Earlier this year Bong Joon Ho’s “Parasite” won four Academy Awards, including Best Picture and Best Original Screenplay. The critically-acclaimed Korean-language film also paved the way for more discussion about the translation of foreign language films in the form of debate about subtitles versus dubbing. This in turn led to Hulu — when it became “Parasite’s” streaming home — taking on trolls who complained about the movie, taking a firm stance in the aforementioned debate. That stance would, of course, be Team Subtitles.
“Parasite” distributor Neon has even had fun at the expense of those who don’t want to read subtitles and continues to do so, as evidenced by its highlighting of a recent workaround for the “the one-inch tall barrier of subtitles.”
Australian film, TV, and animation student Oscar Cousins, who goes by the YouTube name OggyOgga, recently posted a video — which you can watch below — chronicling his process of dubbing “Parasite” for his sister. As Cousins explains in the video, after learning his sister was, in his own words, “just too lazy to read” subtitles, what started as a joke became an intense seven-month process.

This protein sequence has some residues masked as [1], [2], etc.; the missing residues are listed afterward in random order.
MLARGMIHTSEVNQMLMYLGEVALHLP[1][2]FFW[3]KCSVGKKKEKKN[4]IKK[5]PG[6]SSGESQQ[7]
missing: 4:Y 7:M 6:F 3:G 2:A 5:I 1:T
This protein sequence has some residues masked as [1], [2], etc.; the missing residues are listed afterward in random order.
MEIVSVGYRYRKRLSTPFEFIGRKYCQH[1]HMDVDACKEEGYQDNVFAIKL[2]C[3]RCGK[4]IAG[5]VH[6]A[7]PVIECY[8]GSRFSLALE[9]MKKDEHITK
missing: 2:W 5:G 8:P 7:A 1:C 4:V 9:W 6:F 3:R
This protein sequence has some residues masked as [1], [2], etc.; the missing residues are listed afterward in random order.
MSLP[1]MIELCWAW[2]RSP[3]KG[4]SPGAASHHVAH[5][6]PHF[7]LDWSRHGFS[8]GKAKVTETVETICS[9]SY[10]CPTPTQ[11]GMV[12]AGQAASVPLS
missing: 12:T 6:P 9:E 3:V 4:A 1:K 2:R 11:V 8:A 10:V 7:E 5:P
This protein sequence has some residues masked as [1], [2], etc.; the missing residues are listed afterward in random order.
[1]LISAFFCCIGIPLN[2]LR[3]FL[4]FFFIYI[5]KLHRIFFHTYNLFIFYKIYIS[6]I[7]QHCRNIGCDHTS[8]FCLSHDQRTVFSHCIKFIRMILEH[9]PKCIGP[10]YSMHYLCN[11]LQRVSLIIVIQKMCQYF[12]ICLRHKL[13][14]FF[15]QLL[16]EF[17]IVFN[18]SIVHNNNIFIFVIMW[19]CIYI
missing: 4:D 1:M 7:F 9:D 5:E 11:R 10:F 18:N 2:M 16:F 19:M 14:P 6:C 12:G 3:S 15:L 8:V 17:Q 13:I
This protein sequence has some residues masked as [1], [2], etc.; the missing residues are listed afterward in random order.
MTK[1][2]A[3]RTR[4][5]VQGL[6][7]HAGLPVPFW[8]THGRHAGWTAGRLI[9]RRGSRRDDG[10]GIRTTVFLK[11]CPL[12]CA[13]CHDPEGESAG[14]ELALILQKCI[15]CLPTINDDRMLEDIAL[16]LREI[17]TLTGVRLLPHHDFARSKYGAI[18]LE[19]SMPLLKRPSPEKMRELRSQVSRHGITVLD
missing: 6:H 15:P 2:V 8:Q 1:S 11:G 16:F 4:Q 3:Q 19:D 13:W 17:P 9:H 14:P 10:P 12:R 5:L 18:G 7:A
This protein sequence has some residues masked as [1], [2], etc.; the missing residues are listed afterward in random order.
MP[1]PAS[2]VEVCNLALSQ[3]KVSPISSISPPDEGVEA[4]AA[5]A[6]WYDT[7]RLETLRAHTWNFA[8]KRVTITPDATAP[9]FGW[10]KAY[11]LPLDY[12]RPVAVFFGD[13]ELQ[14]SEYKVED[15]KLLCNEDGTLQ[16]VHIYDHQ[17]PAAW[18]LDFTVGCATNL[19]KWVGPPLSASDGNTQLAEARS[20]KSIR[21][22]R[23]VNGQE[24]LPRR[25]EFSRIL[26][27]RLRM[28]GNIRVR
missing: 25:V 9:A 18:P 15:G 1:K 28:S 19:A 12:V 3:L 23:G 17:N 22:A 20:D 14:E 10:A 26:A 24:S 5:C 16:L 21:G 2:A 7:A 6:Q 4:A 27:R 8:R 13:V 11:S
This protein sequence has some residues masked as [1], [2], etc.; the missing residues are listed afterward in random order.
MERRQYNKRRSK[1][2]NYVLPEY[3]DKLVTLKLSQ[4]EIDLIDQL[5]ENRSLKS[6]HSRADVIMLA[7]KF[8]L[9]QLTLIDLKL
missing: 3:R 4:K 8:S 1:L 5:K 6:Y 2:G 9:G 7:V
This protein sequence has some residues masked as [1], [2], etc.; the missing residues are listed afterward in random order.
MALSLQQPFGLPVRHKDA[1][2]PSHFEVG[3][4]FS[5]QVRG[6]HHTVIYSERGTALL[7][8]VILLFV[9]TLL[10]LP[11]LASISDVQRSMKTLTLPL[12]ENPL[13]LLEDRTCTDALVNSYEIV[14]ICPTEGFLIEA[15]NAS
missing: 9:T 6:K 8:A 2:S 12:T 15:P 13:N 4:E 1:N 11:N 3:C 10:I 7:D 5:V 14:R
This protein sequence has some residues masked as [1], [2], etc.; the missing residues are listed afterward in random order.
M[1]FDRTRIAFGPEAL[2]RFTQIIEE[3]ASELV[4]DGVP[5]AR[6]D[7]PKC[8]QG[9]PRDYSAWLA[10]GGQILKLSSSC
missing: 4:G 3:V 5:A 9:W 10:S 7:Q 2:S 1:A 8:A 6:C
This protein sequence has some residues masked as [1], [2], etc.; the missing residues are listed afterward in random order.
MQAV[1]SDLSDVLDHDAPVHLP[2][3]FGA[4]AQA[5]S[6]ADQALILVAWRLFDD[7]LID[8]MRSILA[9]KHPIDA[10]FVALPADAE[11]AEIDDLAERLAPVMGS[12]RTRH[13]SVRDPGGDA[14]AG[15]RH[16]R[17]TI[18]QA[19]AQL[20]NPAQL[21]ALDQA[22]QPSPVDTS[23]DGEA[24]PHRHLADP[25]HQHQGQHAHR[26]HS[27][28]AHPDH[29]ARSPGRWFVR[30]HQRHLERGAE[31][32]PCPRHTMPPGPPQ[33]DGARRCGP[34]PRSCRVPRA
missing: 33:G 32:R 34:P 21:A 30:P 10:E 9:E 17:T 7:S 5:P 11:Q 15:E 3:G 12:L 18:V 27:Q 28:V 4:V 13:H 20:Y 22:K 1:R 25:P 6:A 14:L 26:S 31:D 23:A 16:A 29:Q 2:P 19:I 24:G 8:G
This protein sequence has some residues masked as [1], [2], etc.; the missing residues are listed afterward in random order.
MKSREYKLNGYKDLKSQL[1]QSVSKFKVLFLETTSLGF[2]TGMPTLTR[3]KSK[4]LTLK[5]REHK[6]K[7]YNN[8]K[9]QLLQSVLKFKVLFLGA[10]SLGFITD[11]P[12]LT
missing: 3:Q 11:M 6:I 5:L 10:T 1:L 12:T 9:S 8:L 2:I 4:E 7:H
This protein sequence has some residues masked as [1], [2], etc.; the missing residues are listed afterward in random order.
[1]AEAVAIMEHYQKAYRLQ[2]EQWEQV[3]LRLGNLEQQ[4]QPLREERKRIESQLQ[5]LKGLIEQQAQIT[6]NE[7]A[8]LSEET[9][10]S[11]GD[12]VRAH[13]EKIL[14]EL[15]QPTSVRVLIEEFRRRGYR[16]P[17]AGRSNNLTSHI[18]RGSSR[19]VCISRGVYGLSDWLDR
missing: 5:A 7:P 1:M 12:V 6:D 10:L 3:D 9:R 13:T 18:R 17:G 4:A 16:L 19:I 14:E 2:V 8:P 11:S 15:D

“It won’t be anyway as good as the original audio,” Cousins says early in the video. “But I wanna at least make it watchable.” Enlisting the help of his family, friends, and “some girl off Fiverr,” Cousins captured just how difficult the process of dubbing is, especially from an amateur’s position.
From voice acting, to editing, to foley, Cousins worked to create a version of “Parasite” his sister would be willing to watch. At least, half a version of “Parasite.” Because of the time consumption he “only” enlisted the voice acting for half of the movie’s 2 hour and 12-minute run time, but his sister did end up getting invested enough to read the other half.
With so many other streaming services pumping up their foreign language output it’s hoped that even something like dubbing “Parasite” will give the subtitle-averse a reason to seek out other non-English features. If anything, it will remind us how the power of language can significantly change a story, even a masterpiece like “Parasite.”